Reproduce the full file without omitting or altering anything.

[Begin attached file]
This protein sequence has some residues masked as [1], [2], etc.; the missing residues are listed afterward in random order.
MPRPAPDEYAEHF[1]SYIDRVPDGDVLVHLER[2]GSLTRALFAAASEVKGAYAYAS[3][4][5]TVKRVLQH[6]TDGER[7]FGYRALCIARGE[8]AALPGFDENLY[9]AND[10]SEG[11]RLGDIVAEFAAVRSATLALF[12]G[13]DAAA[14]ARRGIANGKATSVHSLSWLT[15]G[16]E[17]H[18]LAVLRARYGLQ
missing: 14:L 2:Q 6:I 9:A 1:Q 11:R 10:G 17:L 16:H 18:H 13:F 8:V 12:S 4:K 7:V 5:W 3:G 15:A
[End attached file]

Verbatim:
This protein sequence has some residues masked as [1], [2], etc.; the missing residues are listed afterward in random order.
MPRPAPDEYAEHF[1]SYIDRVPDGDVLVHLER[2]GSLTRALFAAASEVKGAYAYAS[3][4][5]TVKRVLQH[6]TDGER[7]FGYRALCIARGE[8]AALPGFDENLY[9]AND[10]SEG[11]RLGDIVAEFAAVRSATLALF[12]G[13]DAAA[14]ARRGIANGKATSVHSLSWLT[15]G[16]E[17]H[18]LAVLRARYGLQ
missing: 14:L 2:Q 6:I 9:A 1:Q 11:R 10:G 17:L 16:H 18:H 13:F 8:V 12:S 4:K 7:V 5:W 3:G 15:A